GAO upholds bundling protest

Small business says Army improperly bundled requirements for engineering and technical support services.

The Government Accountability Office sustained a protest from a small business that argued the Army Tank-Automotive and Armaments Command improperly bundled engineering and support services into one blanket purchase agreement.

Sigmatech Inc., a small business technology company in Huntsville, Ala., filed a protest with GAO after it learned that system engineering and technical assistance support services it had previously performed for the Army were going to be carried out by Sverdrup Technology Inc. under a $130 million, five-year blanket purchase agreement. The contract was arranged through a General Services Administration schedule.

When an agency decides to bundle requirements, which is defined as consolidating two or more procurements previously performed separately, it is required to conduct market research to prove that the action is necessary and justified. The Federal Acquisition Regulation includes strict rules on bundling, because it can reduce the opportunities for small businesses, which don't always have the resources to compete on large contracts.

Agencies also are required to explain their bundling plans to a representative from the Small Business Administration and to notify incumbent small businesses within 30 days of their decision to bundle.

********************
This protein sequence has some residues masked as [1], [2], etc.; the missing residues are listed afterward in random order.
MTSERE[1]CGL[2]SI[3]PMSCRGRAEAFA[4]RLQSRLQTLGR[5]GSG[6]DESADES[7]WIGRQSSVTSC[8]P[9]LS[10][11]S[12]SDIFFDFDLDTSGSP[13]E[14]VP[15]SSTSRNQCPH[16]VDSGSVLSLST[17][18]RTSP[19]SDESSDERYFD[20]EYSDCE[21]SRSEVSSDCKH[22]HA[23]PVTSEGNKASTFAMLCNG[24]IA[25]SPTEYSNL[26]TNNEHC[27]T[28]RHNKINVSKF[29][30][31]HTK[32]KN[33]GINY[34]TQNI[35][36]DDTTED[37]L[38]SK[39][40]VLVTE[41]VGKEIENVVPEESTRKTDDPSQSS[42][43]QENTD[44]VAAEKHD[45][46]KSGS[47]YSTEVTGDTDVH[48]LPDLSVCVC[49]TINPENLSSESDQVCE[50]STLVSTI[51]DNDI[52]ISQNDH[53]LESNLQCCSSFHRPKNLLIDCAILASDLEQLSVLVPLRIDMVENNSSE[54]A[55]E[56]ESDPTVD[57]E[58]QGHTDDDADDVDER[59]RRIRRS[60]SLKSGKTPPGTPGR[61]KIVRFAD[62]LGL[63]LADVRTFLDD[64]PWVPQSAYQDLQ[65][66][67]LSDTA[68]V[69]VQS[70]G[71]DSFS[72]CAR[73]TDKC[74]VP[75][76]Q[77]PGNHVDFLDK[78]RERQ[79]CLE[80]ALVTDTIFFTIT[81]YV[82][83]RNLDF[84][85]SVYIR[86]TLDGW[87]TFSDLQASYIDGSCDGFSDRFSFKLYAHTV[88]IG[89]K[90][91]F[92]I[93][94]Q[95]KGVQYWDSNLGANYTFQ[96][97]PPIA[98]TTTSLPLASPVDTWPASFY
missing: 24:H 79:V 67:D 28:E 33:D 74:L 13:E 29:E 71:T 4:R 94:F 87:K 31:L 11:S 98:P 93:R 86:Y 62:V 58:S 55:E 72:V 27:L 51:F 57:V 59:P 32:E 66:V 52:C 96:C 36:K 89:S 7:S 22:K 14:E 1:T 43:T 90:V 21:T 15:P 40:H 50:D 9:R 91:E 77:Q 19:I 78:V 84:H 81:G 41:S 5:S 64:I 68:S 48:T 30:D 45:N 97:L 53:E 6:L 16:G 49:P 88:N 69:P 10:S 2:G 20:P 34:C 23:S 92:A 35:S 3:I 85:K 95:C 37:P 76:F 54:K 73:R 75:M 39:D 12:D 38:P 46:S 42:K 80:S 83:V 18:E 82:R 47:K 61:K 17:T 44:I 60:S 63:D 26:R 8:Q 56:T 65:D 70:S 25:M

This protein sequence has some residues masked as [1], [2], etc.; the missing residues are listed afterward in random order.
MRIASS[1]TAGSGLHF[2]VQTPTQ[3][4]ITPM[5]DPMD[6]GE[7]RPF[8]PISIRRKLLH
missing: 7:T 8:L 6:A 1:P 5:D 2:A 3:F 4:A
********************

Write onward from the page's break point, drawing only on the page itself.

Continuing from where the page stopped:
GAO found that TACOM did not perform the required analysis or provide its plans to an SBA representative for review. The Army also delayed in informing Sigmatech of its plans, GAO found.

GAO recommended that the Army conduct the required analysis to determine whether or not bundling was justified or whether the services should continue to be contracted to small businesses. It also suggested that the Army submit any bundling plans to SBA for review. If the Army determines the services were improperly bundled, GAO said it recommends that the Army recompete the requirement among small businesses.

The Army argued that the protest was filed in an untimely manner and that Sigmatech was not an "interested party" and therefore could not protest the award. GAO dismissed both of those arguments. "The firm has the direct economic interest sufficient to protest this issue before our Office," GAO said.

The Army also argued that the FAR requirements related to bundling should not apply in this case, an assertion with which GAO disagreed.

Deborah Dutton, business manager at Sigmatech, said the company had no comment. She questioned where information related to the case had been released. GAO released the decision on its Web site Friday.

Neither the Army nor Sverdrup responded to requests for comment.